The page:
In Response to: The Hickel Heckle

Re “The Hickel Heckle” (That Was Then, March 7): In 1970 I was a personal assistant to Secretary of Interior Walter Hickel. I had left the comfortable life of Philadelphia’s suburban Main Line to move my wife, four children, and three dogs to join the solicitor’s office at Interior, and in late 1969 I was asked by the secretary to move to his capacious office area to help in organization and management of his responsibilities. This was a fascinating job, especially for an Easterner in a huge Westerner Cabinet post.

When the secretary was invited to speak at Princeton March 5, 1970, I was asked to prepare a draft of his remarks. I was aided by another Tiger a bit younger than I (whose name eludes me now). We wrote a graphic tribute to the environment, a strong cry for cleaner rivers and air. We flew up to Princeton that afternoon in a tiny plane, and “the rest is history.” We were greeted by a mob of screaming undergrads dressed in Indian headdress and with painted faces.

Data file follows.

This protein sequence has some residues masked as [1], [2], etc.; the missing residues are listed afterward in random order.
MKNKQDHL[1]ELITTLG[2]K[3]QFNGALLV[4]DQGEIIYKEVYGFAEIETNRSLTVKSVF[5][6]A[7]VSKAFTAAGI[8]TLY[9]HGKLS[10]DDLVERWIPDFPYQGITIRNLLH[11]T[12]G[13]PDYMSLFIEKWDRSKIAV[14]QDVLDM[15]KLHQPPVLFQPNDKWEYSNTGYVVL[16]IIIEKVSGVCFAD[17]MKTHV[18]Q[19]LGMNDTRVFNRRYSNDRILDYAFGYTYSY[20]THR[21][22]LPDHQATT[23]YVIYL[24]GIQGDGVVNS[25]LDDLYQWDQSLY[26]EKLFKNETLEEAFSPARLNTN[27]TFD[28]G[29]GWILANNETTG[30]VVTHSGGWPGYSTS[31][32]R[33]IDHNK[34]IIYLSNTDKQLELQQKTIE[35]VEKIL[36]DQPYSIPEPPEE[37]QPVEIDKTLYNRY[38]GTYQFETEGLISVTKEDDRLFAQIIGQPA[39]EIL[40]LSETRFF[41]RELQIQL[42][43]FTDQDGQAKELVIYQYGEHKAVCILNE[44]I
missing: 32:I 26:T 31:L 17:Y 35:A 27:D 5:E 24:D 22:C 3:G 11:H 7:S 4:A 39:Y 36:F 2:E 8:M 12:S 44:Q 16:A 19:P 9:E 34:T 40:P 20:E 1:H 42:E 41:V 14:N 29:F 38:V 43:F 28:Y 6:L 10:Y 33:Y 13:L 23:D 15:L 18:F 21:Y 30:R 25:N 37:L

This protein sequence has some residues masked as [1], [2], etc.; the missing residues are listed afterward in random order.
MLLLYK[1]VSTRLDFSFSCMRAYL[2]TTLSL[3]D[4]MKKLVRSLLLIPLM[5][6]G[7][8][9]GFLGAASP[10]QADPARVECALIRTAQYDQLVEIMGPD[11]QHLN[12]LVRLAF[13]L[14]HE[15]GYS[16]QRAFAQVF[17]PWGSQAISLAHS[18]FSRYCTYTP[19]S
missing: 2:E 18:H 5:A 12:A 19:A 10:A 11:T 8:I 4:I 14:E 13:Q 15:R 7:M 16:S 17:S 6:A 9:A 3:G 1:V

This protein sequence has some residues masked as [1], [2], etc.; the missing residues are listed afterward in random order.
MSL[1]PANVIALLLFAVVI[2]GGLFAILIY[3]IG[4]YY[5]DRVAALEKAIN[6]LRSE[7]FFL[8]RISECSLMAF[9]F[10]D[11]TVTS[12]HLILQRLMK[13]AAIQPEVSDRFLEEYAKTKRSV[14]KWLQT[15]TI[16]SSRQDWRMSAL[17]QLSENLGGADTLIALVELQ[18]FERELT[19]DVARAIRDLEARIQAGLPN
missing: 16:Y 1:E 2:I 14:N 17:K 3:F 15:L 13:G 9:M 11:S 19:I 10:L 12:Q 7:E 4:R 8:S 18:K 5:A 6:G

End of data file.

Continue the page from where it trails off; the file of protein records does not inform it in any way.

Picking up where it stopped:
The irony of this confrontation is that the speech, which few could hear, was what the audience would have marveled at as a forceful and quite eloquent cry for environmental protection. A sad day in Princeton history.

Alan G. Kirk II ’50
McLean, Va.